Salted Caramel Ice Cream Cake

There is ice cream, there is cake and then there are ice cream cakes. They feel extravagant, terrifyingly decadent and worthy of only the best of celebrations. Enjoy (and I'm talking to you Catriona). 


Prep Time – 35 minutes + 3 hours freezing
Cook Time – 45 minutes
Serves 8-10

75g Cocoa powder
4 medium eggs
1 tsp. Vanilla extract
300g Self-raising flour
2 tsp. Baking powder
400g Caster sugar
50ml Sunflower oil
250g Unsalted butter, very soft, plus extra for greasing
1 x 500ml Tub Judes Salted Caramel Ice Cream
100ml Double Cream
1 tsp. Vanilla extract
1 tbsp. Unsalted butter
100g Dark chocolate
A selection of dried fruits, including apricots, pecans, dates and glace cherries.

You will also need 3 x 23cm cake tins

1. Begin by allowing the tub of ice cream to soften slightly. Line one of your cake tins with cling film and empty the ice cream into the tin. Using a spatula, level out the ice cream and place in the freezer to re-freeze.
2. Next, make the cakes.  Preheat the oven to 180oc, fan 160oc, gas 4. Grease the remaining 2 x 23cm round cake tins and line with baking parchment.
3. In a bowl, mix the cocoa powder with 200ml boiling water and stir until smooth. In a separate bowl, whisk the eggs with the vanilla extract and 90ml water until combined, then set aside.
4. In another bowl, sift the flour with the baking powder and caster sugar. Add the cocoa mixture and the oil and butter. Beat for 1 minute using an electric hand mixer. Gradually add the egg mixture, whisking well after each addition. Divide the mixture between the 2 cake tins. Bake for 40-45 minutes, or until a skewer inserted in to the cakes comes out clean, Leave to cool in the tins for 10 minutes, then cool completely on a wire rack.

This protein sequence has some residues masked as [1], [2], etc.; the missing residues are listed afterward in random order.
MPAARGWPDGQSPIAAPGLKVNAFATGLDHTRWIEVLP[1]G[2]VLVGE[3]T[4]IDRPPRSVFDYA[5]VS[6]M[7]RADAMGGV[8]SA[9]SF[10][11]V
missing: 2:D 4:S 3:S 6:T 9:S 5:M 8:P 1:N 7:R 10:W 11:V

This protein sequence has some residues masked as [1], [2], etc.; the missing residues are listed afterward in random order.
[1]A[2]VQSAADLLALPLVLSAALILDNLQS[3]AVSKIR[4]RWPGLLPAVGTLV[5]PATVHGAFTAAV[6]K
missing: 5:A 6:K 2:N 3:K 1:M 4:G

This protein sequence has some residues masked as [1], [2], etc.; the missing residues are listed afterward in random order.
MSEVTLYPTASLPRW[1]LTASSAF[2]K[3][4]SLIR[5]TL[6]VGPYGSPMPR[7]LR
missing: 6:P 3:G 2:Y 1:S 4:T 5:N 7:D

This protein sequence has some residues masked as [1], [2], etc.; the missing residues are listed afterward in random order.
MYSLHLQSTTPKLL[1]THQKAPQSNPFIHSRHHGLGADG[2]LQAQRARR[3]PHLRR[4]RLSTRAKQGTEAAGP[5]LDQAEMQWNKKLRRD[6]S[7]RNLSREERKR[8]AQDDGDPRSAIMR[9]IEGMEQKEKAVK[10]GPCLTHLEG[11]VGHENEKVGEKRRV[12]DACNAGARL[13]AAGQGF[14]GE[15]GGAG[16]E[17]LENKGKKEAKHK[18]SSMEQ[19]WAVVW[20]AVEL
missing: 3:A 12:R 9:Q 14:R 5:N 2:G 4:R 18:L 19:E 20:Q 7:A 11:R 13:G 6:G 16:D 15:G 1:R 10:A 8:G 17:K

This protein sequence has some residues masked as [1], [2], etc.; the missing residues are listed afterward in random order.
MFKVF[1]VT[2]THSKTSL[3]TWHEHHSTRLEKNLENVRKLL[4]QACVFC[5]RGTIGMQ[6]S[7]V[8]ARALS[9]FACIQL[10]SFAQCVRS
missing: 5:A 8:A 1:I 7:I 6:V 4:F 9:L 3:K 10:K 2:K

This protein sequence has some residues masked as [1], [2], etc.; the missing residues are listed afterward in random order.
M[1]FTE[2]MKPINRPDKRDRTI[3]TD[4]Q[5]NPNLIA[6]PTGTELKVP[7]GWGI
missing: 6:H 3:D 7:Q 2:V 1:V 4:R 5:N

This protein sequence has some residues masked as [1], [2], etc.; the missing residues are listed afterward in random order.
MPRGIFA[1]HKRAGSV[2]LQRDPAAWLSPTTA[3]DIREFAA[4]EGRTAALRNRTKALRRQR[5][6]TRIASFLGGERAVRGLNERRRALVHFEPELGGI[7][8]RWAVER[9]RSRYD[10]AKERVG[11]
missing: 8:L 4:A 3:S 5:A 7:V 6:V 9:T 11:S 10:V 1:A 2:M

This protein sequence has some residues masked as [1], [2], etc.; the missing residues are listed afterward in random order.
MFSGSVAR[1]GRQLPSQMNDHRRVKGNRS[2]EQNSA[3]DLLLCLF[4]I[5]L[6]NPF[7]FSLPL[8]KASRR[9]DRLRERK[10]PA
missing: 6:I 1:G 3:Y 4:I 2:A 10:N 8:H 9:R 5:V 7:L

5. For the chocolate ganache, gently heat the cream, vanilla extract, butter and chocolate in a heavy-based pan. Remove the pan from the heat and whisk the mixture until smooth and thickened.
6. When you are ready to assemble the cakes, simply remove the ice cream ‘disc’ from the freezer. Unwrap and place on top of one of the cooled cakes. Top with the remaining cake. Spread the ganache icing on top of your cake and decorate with a pile of dried fruit. Just before going to the table, use a palate knife to smooth off the edges and make the ice cream flush with the cake.

7. Eat straightaway.


This Week's Favourite Instagram Shot.

I'm excited to tell you that development for my new book has begun in earnest. I'm spending my evenings trawling through recipe books and eating out whenever funds and babysitters allow. I'm going to keep the subject a little under wraps for the next few months but just to say, there might be a slow cooked pork belly with fennel, cider, butter beans and shallots. Here is a shot of my first, completed recipe. Deep breath and bring on the next five months. 


Roasted Pumpkin with Freekeh, Chestnut, Feta & Parsley

The change in Seasons between the warm summer and dusky autumn always seems the starkest of the four. Long days are squeezed into seemingly shorter hours, coldness bites and our menus shift from vibrant citrus to a russet palette.